Patterns of cognitive strategy use common in children with reduced social competence derived from parent perceptions.

Aust Occup Ther J 2019 Apr 10. Epub 2019 Apr 10.

Discipline of Occupational Therapy, Faculty of Health Sciences, The University of Sydney, Lidcombe, North South Wales, Australia.

Introduction: Occupational therapists are increasingly being referred children who experience reduced social competence. Ineffective use of cognitive strategies during social interactions is known to contribute to reduced social competence in children who have difficulty learning. Little is known about the nature of social cognitive strategy use or how it may be observed in children during performance of school occupations. This study aimed to explore the type of difficulties in cognitive strategy use that children experience during performance of social tasks as perceived by their parents.

Methods: A retrospective chart review was used to analyse 306 PRPP@HOME (Primary) Parent/Caregiver Questionnaire responses targeting parent perceptions of their child's cognitive strategy use during social interactions. The children were in the first four years of formal schooling and identified by their teachers as having difficulties with social skills. Factor analysis was used to discover conceptual groupings amongst cognitive strategy use items.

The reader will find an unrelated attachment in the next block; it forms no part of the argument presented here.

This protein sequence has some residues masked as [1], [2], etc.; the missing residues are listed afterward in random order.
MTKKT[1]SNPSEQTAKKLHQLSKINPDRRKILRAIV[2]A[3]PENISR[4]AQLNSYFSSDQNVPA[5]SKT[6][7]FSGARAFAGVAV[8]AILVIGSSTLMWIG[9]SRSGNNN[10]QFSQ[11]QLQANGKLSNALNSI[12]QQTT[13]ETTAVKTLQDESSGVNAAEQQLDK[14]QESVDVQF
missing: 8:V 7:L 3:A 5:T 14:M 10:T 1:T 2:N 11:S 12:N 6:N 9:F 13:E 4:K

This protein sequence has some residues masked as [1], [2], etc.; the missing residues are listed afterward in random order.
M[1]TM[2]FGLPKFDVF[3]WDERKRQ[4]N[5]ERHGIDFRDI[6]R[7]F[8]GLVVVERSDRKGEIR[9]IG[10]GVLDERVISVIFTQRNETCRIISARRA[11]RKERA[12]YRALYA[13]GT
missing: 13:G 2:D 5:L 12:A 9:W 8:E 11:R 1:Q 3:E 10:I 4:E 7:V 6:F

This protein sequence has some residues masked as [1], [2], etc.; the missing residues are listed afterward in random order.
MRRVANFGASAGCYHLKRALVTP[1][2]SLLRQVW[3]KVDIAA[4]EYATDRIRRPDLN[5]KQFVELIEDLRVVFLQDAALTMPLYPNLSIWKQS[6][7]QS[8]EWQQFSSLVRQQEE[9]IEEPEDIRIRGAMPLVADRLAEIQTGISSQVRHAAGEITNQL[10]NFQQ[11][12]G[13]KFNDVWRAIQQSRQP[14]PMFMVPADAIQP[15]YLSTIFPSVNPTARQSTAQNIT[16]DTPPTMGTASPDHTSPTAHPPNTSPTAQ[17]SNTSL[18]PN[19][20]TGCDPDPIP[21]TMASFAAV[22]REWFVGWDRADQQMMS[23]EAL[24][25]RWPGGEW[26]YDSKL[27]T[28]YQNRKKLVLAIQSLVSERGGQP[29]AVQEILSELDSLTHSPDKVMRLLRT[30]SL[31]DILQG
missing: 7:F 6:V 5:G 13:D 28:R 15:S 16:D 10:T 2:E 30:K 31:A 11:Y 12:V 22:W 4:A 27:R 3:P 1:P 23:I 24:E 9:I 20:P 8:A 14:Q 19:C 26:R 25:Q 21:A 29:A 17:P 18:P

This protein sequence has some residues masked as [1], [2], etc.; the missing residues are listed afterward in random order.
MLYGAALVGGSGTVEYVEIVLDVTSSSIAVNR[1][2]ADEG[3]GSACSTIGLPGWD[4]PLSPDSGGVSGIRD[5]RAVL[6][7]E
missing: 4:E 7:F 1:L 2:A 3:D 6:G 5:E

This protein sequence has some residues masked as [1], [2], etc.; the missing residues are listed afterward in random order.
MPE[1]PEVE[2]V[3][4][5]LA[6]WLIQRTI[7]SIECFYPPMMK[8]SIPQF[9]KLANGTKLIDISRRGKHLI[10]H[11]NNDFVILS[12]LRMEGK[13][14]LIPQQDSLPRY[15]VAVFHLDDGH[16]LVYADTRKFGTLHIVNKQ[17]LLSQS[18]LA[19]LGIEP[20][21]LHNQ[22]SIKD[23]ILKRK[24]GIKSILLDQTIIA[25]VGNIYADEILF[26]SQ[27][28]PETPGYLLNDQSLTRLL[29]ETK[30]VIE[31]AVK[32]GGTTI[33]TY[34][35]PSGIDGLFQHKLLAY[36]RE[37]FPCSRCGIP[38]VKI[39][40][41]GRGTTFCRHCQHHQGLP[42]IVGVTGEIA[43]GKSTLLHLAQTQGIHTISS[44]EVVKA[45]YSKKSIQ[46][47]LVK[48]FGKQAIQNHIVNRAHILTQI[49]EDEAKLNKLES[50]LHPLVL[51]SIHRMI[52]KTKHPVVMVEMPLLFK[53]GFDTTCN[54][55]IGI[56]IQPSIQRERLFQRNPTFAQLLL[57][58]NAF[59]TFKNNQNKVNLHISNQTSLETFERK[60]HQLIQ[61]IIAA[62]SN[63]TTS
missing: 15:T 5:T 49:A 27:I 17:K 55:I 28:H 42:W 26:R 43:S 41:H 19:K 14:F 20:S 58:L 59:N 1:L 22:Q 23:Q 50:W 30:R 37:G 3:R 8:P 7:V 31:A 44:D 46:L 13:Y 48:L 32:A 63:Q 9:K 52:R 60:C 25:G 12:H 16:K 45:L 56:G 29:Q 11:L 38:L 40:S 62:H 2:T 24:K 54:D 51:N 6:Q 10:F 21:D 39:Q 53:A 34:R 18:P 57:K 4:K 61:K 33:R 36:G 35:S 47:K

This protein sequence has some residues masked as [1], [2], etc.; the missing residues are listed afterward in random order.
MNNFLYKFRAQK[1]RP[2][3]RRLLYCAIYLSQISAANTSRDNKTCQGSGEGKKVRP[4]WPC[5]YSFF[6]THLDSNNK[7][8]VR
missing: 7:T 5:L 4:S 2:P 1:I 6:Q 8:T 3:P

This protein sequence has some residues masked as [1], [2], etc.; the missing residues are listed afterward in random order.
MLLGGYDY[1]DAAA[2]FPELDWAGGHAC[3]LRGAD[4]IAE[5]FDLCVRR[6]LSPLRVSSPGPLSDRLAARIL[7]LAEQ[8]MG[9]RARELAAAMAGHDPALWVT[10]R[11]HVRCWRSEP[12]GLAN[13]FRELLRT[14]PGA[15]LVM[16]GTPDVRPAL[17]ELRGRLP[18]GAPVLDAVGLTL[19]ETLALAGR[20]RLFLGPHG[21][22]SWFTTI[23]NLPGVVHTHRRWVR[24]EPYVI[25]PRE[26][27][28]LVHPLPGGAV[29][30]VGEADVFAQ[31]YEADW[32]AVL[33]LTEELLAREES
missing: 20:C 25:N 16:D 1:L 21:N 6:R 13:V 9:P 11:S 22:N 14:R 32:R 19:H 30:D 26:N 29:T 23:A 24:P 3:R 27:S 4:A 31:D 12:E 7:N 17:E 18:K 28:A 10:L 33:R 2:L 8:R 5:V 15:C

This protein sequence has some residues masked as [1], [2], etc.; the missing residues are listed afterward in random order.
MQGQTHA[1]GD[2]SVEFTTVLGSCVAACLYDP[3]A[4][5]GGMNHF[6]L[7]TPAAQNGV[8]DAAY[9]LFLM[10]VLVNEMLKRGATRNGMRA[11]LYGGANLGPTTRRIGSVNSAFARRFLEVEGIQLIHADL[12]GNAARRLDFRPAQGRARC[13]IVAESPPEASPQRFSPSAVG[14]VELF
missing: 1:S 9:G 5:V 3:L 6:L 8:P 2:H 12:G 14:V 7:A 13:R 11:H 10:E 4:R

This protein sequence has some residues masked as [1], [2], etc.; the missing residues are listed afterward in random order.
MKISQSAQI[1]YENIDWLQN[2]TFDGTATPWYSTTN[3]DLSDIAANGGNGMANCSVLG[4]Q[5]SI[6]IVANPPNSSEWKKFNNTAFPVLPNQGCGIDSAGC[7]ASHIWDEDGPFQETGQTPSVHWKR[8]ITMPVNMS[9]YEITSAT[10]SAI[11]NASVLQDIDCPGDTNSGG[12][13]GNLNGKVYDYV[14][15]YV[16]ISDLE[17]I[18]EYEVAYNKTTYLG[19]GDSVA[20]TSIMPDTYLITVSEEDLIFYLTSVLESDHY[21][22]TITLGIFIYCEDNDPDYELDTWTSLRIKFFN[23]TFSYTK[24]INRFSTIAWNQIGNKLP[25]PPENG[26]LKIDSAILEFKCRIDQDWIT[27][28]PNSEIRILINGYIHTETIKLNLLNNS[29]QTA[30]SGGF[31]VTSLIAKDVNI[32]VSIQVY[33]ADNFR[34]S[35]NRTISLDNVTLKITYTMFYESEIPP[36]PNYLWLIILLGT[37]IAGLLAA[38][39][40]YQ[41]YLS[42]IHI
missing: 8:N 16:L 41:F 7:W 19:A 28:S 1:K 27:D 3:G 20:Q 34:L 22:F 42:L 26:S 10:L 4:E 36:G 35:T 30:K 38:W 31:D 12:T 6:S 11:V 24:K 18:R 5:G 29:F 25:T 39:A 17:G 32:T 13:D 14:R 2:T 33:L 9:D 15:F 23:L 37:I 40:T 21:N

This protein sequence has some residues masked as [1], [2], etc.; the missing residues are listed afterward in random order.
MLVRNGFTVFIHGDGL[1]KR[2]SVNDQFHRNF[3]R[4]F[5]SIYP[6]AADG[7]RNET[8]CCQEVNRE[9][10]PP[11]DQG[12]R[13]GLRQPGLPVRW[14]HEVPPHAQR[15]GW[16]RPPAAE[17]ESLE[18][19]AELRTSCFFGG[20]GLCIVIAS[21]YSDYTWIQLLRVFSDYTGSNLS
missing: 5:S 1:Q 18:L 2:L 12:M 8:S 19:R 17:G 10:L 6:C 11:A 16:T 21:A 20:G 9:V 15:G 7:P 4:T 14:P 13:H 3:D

Results: Four factors emerged from the analysis. Factor One grouped PRPP cognitive strategy items related to organised thinking, attention and processing external sensory details during social performance. Factor Two grouped items related to higher level thinking for internal self-evaluation of behaviour. Factor Three grouped items related to focused and dual attention during social interactions. Factor Four grouped items related to performance and adjustment of behaviour to match the context of social interaction.

Conclusion: Parent perceptions indicate that children with reduced social competence experience inefficient use of cognitive strategies which organise attention, sensory perception and planning. This information can be used to specifically target programs which better support the thinking strategies which facilitate children's participation during social activities at school.

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https://onlinelibrary.wiley.com/doi/abs/10.1111/1440-1630.12
Publisher Site
http://dx.doi.org/10.1111/1440-1630.12574DOI Listing

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April 2019
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